What does a farmer do with the portion of their fruit and vegetable harvests that are cosmetically imperfect, and often less profitable to sell, but otherwise are perfectly good products to eat?
Paul Fuller of Sweet Creek Foods has a solution. His cannery offers a co-packing service to growers that cost-effectively enables them to create added value out of their grade 2 fresh products, and to reach additional markets with their own established brand and product labels. It’s not just the machinery to process the food, it’s also the assistance with marketing, design of labels, and distribution that provides the farmer with the full set of tools to help them grow their own business.
As costs for farmers continues to rise, finding ways to create added value products out of the mix of crops that farmers grow, is increasingly an important element to insure the continued viability of the farm.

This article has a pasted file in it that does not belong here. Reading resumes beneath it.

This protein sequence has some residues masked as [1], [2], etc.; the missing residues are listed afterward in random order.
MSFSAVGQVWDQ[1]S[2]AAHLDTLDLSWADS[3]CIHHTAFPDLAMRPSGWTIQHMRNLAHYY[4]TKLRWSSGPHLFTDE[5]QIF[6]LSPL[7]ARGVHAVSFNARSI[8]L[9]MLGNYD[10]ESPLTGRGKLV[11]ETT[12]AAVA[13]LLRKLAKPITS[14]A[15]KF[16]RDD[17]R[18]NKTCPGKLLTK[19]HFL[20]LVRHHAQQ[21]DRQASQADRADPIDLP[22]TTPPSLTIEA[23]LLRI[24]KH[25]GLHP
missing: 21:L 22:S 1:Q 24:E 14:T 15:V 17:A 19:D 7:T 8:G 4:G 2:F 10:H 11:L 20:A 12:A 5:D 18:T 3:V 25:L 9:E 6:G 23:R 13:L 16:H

Fuller wants to help promote a regional food system, and for him, that means building for long-term stability, accepting a form of “static growth”, to allow others to also participate in the same market.
In this largely, hyper-competitive, capitalist driven society of today, by contrast, Fuller does not drift far from his early hippy roots. Somehow he manages to maintain his footing in the entrepreneurial world, with a decidedly more cooperative, generous approach to conducting business that not only seems to answer to a higher calling, it also seems to work.